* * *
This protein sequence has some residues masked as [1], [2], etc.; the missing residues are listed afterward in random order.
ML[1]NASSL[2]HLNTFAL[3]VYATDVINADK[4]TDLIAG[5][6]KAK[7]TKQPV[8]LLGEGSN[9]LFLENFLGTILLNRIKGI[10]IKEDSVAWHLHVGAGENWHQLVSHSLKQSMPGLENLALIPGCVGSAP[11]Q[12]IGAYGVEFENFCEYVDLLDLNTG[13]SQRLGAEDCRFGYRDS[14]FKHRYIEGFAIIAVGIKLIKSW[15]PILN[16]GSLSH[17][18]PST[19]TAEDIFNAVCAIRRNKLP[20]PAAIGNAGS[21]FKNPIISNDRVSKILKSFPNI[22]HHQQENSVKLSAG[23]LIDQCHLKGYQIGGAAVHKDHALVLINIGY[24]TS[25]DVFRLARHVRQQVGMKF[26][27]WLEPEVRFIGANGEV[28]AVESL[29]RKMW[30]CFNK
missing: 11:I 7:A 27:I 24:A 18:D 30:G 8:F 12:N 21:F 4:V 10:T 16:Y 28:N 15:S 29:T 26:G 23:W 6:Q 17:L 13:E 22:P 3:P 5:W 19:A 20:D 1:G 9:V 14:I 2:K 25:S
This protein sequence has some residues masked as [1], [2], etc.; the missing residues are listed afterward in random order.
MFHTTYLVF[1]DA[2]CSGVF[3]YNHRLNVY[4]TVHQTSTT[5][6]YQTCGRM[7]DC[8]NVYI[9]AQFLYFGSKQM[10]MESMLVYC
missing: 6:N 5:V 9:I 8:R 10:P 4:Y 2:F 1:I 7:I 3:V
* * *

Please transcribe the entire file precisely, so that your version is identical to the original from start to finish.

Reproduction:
This protein sequence has some residues masked as [1], [2], etc.; the missing residues are listed afterward in random order.
ML[1]NASSL[2]HLNTFAL[3]VYATDVINADK[4]TDLIAG[5][6]KAK[7]TKQPV[8]LLGEGSN[9]LFLENFLGTILLNRIKGI[10]IKEDSVAWHLHVGAGENWHQLVSHSLKQSMPGLENLALIPGCVGSAP[11]Q[12]IGAYGVEFENFCEYVDLLDLNTG[13]SQRLGAEDCRFGYRDS[14]FKHRYIEGFAIIAVGIKLIKSW[15]PILN[16]GSLSH[17][18]PST[19]TAEDIFNAVCAIRRNKLP[20]PAAIGNAGS[21]FKNPIISNDRVSKILKSFPNI[22]HHQQENSVKLSAG[23]LIDQCHLKGYQIGGAAVHKDHALVLINIGY[24]TS[25]DVFRLARHVRQQVGMKF[26][27]WLEPEVRFIGANGEV[28]AVESL[29]RKMW[30]CFNK
missing: 11:I 7:A 27:I 24:A 18:D 30:G 8:F 12:N 21:F 4:V 10:T 16:Y 28:N 15:S 29:T 26:G 23:W 6:Q 17:L 13:E 22:P 3:P 5:W 19:A 20:D 1:G 9:V 14:I 2:K 25:S
This protein sequence has some residues masked as [1], [2], etc.; the missing residues are listed afterward in random order.
MFHTTYLVF[1]DA[2]CSGVF[3]YNHRLNVY[4]TVHQTSTT[5][6]YQTCGRM[7]DC[8]NVYI[9]AQFLYFGSKQM[10]MESMLVYC
missing: 6:N 5:V 9:I 8:R 10:P 4:Y 2:F 1:I 7:I 3:V